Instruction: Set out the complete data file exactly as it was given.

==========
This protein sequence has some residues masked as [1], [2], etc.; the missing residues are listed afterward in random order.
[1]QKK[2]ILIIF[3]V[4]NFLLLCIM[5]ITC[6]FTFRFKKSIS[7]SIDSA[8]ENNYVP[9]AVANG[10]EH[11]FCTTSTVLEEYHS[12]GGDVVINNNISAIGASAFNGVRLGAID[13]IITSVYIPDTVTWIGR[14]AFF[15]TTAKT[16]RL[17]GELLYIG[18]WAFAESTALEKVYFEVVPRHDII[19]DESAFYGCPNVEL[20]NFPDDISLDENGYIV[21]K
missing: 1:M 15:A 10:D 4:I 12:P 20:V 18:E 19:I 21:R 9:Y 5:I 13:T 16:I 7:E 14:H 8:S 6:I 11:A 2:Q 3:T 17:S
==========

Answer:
This protein sequence has some residues masked as [1], [2], etc.; the missing residues are listed afterward in random order.
[1]QKK[2]ILIIF[3]V[4]NFLLLCIM[5]ITC[6]FTFRFKKSIS[7]SIDSA[8]ENNYVP[9]AVANG[10]EH[11]FCTTSTVLEEYHS[12]GGDVVINNNISAIGASAFNGVRLGAID[13]IITSVYIPDTVTWIGR[14]AFF[15]TTAKT[16]RL[17]GELLYIG[18]WAFAESTALEKVYFEVVPRHDII[19]DESAFYGCPNVEL[20]NFPDDISLDENGYIV[21]K
missing: 1:M 15:A 10:D 4:I 12:P 20:V 18:E 19:I 21:R 9:Y 5:I 13:T 16:I 7:E 14:H 8:S 6:I 11:A 2:Q 3:T 17:S